Miracleman Book 1: A Dream of Flying Review
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Okay, quick quiz: name the most influential superhero of the last 30 years. Unless you’re a truly dedicated comics fan, the odds are pretty good that you didn’t answer Miracleman—much less the character’s original British sobriquet, Marvelman. In 1982, up-and-coming writer Alan Moore (who would later go on to pen the much more well-known Watchmen) took a cheesy rip-off of Captain Marvel from the ‘50s and reworked it in Warrior magazine into one of the greatest deconstructed superhero epics of all time. After a series of financial and legal disputes, the character moved over to Eclipse Comics, a small publisher in the United States, before vanishing into limbo in the mid ‘90s.

A decade and a half later, Marvel Comics (ironically the company that forced the name change in the U.S., due to copyright disputes) purchased the rights to the Miracleman catalog and has begun to reissue the series. A hardcover collection of the first story arc, Miracleman Book One: A Dream of Flying, finally offers superhero fans a chance to catch up on a book that has shaped so much of the genre despite its relative rarity.

Mick Anglo’s original Marvelman series told the straightforward adventures of Micky Moran, a reporter who transformed into the mighty superhero Marvelman whenever he uttered the secret word “kimota” (or “atomic” pronounced backwards). Along with his sidekicks, Young Marvelman and Kid Marvelman, he fought mad scientists and supervillains and regularly saved the word in classic ‘50s golly-gee-whiz style.

In Moore’s radical revision, Moran has become a depressed, middle-aged freelancer who only dreams of super-powered adventures while he frets about his wife covering all of their bills. While reporting on a nuclear power protest, he accidentally rediscovers his magic word and regains his forgotten powers. Once the exhilaration wears off, Moran begins to unravel his own true history, as well as the tragic fates of his former sidekicks.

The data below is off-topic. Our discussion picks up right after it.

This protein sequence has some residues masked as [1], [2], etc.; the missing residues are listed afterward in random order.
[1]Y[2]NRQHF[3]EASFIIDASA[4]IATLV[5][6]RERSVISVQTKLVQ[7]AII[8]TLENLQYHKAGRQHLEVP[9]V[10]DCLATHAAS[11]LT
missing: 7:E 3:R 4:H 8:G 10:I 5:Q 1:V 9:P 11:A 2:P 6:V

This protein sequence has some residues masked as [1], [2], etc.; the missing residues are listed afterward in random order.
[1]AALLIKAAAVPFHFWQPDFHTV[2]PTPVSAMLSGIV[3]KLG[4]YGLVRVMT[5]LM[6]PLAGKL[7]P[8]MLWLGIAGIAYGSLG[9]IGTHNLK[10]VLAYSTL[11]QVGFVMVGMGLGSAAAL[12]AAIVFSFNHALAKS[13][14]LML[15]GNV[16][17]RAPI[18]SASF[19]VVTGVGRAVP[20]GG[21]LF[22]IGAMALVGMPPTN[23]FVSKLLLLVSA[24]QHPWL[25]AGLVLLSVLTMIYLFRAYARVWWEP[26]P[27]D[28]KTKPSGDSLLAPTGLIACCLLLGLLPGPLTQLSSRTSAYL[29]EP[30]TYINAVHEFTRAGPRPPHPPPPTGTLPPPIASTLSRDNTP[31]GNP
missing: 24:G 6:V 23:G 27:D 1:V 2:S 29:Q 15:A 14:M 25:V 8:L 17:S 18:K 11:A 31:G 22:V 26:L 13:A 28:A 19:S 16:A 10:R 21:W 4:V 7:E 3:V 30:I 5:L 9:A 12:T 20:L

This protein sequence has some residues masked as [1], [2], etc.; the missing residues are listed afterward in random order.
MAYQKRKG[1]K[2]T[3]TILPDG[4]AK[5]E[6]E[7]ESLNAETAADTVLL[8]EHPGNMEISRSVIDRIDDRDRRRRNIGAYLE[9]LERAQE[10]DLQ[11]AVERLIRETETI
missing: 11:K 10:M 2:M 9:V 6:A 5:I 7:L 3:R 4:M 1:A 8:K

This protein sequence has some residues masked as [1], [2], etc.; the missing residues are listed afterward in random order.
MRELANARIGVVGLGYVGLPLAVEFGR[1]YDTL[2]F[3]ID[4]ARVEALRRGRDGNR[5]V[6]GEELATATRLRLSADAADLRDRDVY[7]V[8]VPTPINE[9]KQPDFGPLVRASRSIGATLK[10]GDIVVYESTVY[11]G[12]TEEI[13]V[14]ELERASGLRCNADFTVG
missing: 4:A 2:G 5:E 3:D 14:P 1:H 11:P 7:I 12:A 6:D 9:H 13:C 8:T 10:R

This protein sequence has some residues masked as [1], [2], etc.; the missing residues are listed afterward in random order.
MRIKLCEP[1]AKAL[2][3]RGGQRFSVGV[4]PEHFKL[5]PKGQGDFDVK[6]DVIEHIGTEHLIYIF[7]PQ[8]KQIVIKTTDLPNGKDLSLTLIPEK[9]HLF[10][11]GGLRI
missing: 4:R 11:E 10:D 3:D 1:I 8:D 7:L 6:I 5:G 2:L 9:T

Such a description doesn’t begin to do justice to Moore’s intricately layered narrative. Weaving together action, science, and philosophy with commentary on both the nature of power and its almost goofy expression in superhero comics, the story rockets along at a brisk pace. The art by Garry Leach and Alan Davis packs in detail, clearly painstakingly restored and recolored for this new edition. One of the most surprising things about the collection is how well the material has held up over time. Tonally it feels like something that could be produced today and still be regarded as ground-breaking.

While Moore’s name remains conspicuously absent—he’s credited only as “The Original Writer”—Marvel has done a thorough job of repackaging this decades-old material. The Miracleman story from the Warrior magazine issues, along with the Eclipse Comics reprints, are included alongside the original Anglo-penned Marvelman stories and a wealth of original sketches, design material, and essays on the history and importance of the character.

As superheroes mover further into mainstream popular culture, it’s a treat to rediscover one of the lost milestones in the genre’s evolution. Any fan of the genre owes it to themselves to check this one out, and newcomers will be impressed by the range of ideas it contains. Moore not only proved his bona fides with Miracleman, but he also set the stage for many of the better superhero tales that we’ve come to enjoy today.

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